Emily De Vito
Updated: July 13, 2020 06:06 PM
Created: July 13, 2020 12:33 PM
ALBANY – The Capital Region has seen an uptick in positive coronavirus cases. In the governor's daily news release it showed the Capital Region had the highest percentage of positive tests Saturday at two percent. That dropped Sunday to 0.9 percent.
Albany County Executive Dan McCoy addressed the increase in cases on Monday. Over the weekend, the county had 25 new positive cases confirmed. McCoy said some of those cases came from two nursing homes, others from group settings.
"Was chased to certain groups congregating together that might have been with other people that have been infected," explained McCoy.
McCoy said this has caused the 10-day average of positive cases to increase slightly. He along with Albany County Health Commissioner Dr. Elizabeth Whalen say they are especially concerned with the increase in cases for those 20 to 29 years old. They said that group is often asymptomatic.
"A lot of those cases they're not very ill, they may have mild symptoms," explained Dr. Whalen. "They may have just been tested because they were being screened for their jobs and the risk though is that outside of their jobs and at home they can spread this to other individuals who are more susceptible."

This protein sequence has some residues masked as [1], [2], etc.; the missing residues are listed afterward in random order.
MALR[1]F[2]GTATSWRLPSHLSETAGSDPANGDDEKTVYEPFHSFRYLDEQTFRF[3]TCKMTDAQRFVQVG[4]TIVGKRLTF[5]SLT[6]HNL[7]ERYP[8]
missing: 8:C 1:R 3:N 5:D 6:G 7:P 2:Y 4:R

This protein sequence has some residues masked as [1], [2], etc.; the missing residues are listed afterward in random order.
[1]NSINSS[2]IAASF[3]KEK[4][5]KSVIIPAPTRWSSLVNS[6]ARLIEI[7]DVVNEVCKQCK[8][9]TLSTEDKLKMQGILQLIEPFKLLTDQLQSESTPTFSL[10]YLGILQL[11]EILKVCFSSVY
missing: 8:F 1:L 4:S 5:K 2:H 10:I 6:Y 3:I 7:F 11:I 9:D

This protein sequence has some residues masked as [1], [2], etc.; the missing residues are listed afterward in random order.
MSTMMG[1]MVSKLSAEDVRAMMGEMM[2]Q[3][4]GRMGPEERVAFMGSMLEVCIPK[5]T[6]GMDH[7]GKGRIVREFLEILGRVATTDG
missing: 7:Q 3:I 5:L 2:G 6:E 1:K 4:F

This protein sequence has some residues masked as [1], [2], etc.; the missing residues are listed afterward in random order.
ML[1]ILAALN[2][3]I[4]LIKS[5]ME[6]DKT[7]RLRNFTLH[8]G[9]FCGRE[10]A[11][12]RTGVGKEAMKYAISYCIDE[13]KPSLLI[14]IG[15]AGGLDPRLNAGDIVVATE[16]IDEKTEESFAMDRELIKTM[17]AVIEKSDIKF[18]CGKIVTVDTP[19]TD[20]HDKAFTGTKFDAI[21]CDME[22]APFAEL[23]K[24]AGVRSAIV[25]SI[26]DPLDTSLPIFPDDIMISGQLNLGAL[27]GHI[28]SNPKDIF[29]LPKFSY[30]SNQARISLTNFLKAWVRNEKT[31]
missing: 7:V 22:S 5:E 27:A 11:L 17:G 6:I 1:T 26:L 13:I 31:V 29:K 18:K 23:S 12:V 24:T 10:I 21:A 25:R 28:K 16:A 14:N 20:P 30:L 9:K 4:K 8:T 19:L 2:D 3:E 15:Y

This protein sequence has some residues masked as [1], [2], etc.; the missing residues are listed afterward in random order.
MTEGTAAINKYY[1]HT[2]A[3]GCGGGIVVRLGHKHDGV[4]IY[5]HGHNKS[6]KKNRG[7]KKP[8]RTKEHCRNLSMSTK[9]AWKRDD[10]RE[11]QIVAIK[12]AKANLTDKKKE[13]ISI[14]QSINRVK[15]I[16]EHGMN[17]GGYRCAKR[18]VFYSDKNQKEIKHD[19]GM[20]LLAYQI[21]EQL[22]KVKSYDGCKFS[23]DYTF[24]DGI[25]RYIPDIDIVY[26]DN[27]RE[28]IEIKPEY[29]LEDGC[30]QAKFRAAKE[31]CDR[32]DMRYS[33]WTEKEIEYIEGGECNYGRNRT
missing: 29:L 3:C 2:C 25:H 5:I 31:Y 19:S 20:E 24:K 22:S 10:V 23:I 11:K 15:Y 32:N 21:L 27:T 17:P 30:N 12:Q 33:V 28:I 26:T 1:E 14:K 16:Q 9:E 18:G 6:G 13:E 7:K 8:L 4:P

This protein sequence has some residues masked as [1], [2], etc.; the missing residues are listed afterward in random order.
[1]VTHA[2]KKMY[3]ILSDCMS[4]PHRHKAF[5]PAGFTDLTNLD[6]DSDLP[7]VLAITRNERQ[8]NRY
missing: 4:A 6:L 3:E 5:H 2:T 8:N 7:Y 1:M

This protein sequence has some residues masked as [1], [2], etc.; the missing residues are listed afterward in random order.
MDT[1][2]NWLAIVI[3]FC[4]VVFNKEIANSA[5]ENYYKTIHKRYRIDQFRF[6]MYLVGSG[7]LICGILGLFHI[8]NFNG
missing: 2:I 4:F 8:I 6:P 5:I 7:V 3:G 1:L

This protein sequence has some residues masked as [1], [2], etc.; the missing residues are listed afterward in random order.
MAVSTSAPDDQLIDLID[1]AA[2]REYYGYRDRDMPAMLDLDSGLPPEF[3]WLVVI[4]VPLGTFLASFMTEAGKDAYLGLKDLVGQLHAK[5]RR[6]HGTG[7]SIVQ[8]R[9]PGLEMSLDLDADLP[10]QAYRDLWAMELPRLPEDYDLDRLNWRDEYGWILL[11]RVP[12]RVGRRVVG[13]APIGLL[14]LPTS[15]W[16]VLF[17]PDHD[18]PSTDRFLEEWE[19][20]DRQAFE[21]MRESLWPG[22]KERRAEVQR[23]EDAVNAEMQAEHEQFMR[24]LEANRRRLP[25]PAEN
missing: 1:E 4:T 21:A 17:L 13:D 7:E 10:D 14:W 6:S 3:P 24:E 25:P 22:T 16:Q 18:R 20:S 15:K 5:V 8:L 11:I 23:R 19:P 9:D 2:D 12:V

The county is also concerned about travelers. The Rensselaer County Health Department issued an advisory last week for travelers from Georgia. Three passengers who flew from Atlanta to Albany had tested positive for the virus. Dr. Whalen said people often are tested and are negative, but then develop symptoms days later. She is urging people to quarantine for two weeks when they return from traveling.
"You have snowbirds coming back, you have kids that were away coming back you know I know people that traveled from other states that came home and are going to their loved one's party," said McCoy.
Dr. Whalen and McCoy are once again reminding people the virus is not over. They say whether numbers continue to increase depends entirely on public behavior with wearing masks, social distancing and washing hands.
"Sometimes, unfortunately, we see a gap in what people know and what people do," said Dr. Whalen.
Another reason for the large uptick in numbers in the Capital Region is due to an outbreak at a nursing home in Rensselaer County. The county announced 30 residents of Riverside Center for Nursing and Rehabilitation tested positive for the virus, along with nine employees.
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